Supplementary Material for: Exploring Neural Efficiency in Multiple Sclerosis Patients during the Symbol Digit Modalities Test: A Functional Magnetic Resonance Imaging Study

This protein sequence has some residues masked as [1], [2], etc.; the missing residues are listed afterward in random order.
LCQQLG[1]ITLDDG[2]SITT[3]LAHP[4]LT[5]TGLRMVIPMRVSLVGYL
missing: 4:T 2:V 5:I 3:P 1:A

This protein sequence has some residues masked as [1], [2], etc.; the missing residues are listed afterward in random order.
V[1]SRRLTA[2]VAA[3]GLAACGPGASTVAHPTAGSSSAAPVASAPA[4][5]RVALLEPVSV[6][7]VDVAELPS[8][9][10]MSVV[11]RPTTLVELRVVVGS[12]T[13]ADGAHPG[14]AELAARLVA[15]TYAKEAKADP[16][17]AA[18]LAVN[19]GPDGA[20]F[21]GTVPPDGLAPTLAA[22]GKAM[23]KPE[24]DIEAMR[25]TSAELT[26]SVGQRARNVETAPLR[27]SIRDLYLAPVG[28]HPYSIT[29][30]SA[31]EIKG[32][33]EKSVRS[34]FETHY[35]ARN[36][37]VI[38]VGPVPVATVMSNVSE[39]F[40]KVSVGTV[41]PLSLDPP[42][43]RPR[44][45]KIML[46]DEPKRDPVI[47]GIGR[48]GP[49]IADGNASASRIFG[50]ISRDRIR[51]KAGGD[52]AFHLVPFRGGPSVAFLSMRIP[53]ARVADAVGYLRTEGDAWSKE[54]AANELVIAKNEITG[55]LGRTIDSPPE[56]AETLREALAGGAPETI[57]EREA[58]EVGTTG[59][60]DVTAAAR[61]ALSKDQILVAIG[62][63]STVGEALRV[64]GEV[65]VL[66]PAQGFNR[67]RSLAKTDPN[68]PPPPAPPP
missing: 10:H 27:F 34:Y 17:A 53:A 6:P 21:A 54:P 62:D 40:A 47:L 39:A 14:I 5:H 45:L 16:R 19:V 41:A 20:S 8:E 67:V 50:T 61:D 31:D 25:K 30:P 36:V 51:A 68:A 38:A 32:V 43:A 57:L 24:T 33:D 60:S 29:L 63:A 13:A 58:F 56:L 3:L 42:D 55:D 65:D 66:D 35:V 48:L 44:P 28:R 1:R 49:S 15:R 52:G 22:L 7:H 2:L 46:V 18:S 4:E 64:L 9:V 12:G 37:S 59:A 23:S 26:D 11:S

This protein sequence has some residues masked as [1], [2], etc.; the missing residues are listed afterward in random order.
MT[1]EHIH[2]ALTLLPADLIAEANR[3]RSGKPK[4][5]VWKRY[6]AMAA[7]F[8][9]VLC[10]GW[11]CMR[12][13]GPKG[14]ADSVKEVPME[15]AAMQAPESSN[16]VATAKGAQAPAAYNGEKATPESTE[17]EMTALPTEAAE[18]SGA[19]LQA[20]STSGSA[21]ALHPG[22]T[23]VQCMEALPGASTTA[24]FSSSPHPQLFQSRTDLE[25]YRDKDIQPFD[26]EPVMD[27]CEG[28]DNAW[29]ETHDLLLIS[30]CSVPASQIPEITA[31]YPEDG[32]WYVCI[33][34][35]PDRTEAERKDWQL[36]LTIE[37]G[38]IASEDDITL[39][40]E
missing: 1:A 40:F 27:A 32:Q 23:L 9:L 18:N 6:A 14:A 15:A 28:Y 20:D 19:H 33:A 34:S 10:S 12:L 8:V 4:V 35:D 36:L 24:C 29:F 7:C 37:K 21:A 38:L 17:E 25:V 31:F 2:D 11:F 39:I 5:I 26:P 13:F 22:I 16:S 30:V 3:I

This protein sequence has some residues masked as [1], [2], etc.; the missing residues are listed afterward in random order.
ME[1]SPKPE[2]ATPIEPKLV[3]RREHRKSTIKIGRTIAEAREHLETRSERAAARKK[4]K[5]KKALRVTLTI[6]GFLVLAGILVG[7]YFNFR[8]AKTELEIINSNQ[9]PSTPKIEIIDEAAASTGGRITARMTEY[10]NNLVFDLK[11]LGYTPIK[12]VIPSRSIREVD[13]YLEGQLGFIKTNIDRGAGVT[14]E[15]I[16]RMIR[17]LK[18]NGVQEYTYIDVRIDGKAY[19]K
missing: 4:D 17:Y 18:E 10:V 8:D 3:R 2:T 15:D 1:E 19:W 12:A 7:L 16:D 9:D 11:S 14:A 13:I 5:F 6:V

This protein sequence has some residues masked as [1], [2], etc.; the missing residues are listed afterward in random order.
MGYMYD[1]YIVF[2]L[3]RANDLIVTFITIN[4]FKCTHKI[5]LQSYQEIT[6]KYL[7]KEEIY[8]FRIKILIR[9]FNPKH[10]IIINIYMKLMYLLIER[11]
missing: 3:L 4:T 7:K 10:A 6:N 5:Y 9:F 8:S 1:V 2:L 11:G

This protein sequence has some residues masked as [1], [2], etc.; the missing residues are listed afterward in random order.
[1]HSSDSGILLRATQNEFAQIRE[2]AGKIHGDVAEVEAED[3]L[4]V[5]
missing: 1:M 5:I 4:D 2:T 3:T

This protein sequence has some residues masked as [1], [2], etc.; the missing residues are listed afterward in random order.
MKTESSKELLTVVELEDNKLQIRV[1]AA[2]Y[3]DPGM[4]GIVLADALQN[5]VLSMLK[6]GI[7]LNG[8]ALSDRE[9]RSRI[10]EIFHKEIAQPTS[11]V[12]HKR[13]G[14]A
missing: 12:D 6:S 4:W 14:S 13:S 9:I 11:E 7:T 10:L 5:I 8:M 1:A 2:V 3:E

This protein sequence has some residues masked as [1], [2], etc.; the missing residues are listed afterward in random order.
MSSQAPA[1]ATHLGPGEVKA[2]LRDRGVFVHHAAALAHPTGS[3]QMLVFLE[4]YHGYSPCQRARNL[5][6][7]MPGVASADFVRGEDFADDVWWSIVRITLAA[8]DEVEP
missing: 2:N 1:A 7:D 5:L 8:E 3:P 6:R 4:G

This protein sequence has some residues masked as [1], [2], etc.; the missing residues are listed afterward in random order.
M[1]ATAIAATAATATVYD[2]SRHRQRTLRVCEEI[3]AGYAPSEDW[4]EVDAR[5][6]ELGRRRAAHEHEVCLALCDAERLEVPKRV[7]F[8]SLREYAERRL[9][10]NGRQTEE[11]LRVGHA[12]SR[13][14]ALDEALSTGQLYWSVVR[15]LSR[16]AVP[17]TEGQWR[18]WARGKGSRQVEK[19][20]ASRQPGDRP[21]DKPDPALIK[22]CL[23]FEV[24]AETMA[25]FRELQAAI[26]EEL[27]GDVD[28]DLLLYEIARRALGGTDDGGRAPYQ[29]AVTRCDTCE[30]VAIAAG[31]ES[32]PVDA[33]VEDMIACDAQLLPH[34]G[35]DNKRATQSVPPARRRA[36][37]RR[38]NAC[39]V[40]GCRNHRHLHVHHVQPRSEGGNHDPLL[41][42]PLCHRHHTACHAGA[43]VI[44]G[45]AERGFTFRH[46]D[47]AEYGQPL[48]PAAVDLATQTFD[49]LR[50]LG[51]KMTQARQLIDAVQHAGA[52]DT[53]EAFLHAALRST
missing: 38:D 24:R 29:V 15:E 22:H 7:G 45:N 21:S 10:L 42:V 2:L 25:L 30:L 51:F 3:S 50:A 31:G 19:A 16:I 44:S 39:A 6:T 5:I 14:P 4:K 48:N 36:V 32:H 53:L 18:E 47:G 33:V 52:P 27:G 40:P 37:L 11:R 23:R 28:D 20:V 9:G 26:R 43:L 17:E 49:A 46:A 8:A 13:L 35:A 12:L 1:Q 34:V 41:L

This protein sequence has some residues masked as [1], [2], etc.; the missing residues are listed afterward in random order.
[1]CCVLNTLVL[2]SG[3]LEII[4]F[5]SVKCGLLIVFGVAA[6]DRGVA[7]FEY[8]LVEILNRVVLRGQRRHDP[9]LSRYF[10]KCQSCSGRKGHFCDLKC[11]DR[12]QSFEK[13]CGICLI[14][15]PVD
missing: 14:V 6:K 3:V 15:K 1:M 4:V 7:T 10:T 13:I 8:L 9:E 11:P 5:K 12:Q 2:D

Background: Reduced information-processing speed (IPS) is a primary cognitive deficit of multiple sclerosis (MS) patients. The neural efficiency hypothesis describes an inverse relationship between cognitive performance in a task and the amount of cognitive resources devoted to it. Previous studies have shown that the neural efficiency hypothesis provides an appropriate framework to explore cognitive dysfunction in neurological patients. Objective: The aim of this study was to explore the neural efficiency hypothesis regarding IPS capabilities in cognitively preserved MS patients. Methods: 16 MS patients and 17 healthy controls (HCs) were enrolled and neuropsychologically assessed. All participants also performed a functional magnetic resonance imaging (fMRI)-adapted version of the Symbol Digit Modalities Test (SDMT) at different interstimulus intervals (ISI: 1.5, 2, and 2.5 s). Results: MS patients only displayed lower SDMT performance when the ISI was set at 1.5 s. However, MS patients' normal SDMT performance at larger ISIs was achieved at the cost of increased brain activation, hence revealing that they were less cognitively efficient than the HCs. Regression analyses confirmed this conclusion by showing an opposite relationship between SDMT performance and the amount of neural resources recruited in the HC and MS groups. Thus, while a positive relationship between both variables was observed in MS patients, this correlation was negative for the HC group. Conclusions:MS patients require more cognitive resources than HCs to achieve a normal SDMT performance, then revealing that they are less efficient regarding IPS capabilities.